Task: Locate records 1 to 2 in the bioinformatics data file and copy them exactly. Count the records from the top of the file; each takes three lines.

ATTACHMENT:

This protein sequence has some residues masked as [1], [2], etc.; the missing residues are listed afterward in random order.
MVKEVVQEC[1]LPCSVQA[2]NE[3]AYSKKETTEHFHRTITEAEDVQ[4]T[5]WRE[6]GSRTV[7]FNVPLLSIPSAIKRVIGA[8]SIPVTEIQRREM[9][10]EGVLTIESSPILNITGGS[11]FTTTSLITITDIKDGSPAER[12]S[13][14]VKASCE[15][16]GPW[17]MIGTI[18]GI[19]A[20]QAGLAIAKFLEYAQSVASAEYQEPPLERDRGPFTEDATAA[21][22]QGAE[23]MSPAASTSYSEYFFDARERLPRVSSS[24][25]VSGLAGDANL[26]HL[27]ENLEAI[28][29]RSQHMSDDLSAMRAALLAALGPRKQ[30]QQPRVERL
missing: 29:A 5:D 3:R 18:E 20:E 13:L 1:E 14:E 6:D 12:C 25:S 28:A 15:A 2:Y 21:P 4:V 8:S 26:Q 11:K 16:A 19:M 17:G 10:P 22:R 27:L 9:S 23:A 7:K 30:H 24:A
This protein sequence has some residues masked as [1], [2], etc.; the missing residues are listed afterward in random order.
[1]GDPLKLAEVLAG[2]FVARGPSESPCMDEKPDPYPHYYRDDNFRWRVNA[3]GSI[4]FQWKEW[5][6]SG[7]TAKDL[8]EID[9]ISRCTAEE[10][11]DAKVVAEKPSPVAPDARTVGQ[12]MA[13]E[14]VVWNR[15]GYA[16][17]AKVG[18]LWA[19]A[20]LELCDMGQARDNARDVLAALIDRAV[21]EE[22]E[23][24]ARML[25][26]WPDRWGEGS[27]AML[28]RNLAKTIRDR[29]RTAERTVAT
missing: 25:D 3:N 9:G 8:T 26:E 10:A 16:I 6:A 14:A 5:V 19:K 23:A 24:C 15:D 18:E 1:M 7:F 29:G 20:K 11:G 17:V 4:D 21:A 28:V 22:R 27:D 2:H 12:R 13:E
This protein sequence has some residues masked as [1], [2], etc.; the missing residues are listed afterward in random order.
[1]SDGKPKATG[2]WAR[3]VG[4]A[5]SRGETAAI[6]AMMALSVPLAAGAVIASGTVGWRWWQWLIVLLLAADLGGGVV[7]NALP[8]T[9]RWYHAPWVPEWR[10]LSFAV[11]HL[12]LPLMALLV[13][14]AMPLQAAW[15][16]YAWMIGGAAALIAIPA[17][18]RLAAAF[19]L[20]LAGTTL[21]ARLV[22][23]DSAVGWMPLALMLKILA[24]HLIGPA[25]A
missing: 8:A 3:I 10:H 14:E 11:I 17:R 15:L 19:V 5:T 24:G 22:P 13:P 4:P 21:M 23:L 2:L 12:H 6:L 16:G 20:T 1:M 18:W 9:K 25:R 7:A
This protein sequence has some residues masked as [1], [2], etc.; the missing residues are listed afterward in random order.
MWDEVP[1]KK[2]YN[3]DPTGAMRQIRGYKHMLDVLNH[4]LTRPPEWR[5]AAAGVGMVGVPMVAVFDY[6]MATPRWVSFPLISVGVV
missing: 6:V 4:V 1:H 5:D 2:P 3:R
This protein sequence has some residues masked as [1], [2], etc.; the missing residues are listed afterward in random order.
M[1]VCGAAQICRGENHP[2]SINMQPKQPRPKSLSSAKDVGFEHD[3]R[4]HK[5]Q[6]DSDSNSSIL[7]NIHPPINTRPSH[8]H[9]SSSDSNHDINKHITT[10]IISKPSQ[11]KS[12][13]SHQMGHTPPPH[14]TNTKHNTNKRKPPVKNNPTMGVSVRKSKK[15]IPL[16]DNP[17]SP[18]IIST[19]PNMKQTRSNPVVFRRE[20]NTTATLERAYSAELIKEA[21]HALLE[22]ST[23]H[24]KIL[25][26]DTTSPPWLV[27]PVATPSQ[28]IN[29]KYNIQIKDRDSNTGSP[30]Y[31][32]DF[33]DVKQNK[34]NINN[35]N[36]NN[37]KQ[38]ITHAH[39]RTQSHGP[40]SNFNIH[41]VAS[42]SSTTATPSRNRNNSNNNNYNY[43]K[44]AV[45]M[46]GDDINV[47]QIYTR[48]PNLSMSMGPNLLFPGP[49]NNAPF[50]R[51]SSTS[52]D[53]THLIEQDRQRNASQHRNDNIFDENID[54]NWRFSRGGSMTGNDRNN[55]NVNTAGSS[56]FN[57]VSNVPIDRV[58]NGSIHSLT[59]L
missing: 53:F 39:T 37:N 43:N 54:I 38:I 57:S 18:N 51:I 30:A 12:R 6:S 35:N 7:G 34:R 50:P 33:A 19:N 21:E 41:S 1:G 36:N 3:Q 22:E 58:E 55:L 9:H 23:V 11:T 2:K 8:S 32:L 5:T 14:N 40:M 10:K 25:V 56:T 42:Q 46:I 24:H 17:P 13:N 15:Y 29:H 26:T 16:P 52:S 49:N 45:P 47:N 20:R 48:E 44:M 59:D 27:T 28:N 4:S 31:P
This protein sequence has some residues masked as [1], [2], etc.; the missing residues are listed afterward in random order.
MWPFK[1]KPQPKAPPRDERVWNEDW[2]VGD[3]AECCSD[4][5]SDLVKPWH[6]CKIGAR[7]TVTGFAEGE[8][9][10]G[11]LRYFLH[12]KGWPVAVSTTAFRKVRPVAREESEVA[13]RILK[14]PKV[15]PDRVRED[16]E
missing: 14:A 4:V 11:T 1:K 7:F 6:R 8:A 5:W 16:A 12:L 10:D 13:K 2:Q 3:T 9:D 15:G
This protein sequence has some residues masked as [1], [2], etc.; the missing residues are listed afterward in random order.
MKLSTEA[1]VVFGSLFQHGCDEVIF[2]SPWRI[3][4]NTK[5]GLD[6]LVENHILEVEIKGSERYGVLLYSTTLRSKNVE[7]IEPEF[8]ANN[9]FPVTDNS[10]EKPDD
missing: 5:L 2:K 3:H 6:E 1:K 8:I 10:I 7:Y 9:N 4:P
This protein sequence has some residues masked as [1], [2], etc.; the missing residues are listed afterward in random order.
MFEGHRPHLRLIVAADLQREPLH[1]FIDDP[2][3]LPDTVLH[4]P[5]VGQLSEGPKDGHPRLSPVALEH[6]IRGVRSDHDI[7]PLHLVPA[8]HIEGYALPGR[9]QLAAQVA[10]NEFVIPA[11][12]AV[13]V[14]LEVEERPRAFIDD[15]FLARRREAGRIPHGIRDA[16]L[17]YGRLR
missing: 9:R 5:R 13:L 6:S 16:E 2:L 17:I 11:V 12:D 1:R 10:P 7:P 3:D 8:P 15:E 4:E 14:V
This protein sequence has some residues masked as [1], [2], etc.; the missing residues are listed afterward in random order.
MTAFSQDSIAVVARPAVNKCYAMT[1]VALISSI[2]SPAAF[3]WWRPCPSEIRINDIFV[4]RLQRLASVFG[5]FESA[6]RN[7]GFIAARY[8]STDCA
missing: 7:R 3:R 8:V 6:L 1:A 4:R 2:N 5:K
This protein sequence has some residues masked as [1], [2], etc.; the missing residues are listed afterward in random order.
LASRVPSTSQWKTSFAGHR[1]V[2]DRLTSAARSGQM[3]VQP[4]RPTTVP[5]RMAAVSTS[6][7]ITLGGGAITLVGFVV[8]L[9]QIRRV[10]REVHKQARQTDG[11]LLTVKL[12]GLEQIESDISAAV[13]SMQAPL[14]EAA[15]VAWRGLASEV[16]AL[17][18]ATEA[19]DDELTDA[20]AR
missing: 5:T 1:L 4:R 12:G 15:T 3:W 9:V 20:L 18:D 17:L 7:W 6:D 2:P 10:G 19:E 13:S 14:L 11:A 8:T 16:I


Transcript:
This protein sequence has some residues masked as [1], [2], etc.; the missing residues are listed afterward in random order.
MVKEVVQEC[1]LPCSVQA[2]NE[3]AYSKKETTEHFHRTITEAEDVQ[4]T[5]WRE[6]GSRTV[7]FNVPLLSIPSAIKRVIGA[8]SIPVTEIQRREM[9][10]EGVLTIESSPILNITGGS[11]FTTTSLITITDIKDGSPAER[12]S[13][14]VKASCE[15][16]GPW[17]MIGTI[18]GI[19]A[20]QAGLAIAKFLEYAQSVASAEYQEPPLERDRGPFTEDATAA[21][22]QGAE[23]MSPAASTSYSEYFFDARERLPRVSSS[24][25]VSGLAGDANL[26]HL[27]ENLEAI[28][29]RSQHMSDDLSAMRAALLAALGPRKQ[30]QQPRVERL
missing: 29:A 5:D 3:R 18:E 20:E 13:L 1:E 14:E 6:D 12:C 25:S 28:A 15:A 2:Y 21:P 4:V 8:S 26:Q 11:K 16:A 19:M 17:G 10:P 22:R 27:L 9:S 23:A 7:K 30:H 24:A
This protein sequence has some residues masked as [1], [2], etc.; the missing residues are listed afterward in random order.
[1]GDPLKLAEVLAG[2]FVARGPSESPCMDEKPDPYPHYYRDDNFRWRVNA[3]GSI[4]FQWKEW[5][6]SG[7]TAKDL[8]EID[9]ISRCTAEE[10][11]DAKVVAEKPSPVAPDARTVGQ[12]MA[13]E[14]VVWNR[15]GYA[16][17]AKVG[18]LWA[19]A[20]LELCDMGQARDNARDVLAALIDRAV[21]EE[22]E[23][24]ARML[25][26]WPDRWGEGS[27]AML[28]RNLAKTIRDR[29]RTAERTVAT
missing: 25:D 3:N 9:G 8:T 26:E 10:A 16:I 6:A 14:A 5:V 19:K 23:A 24:C 15:D 18:E 1:M 7:F 29:G 20:K 11:G 17:V 4:D 21:A 28:V 22:R 27:D 2:H 12:R 13:E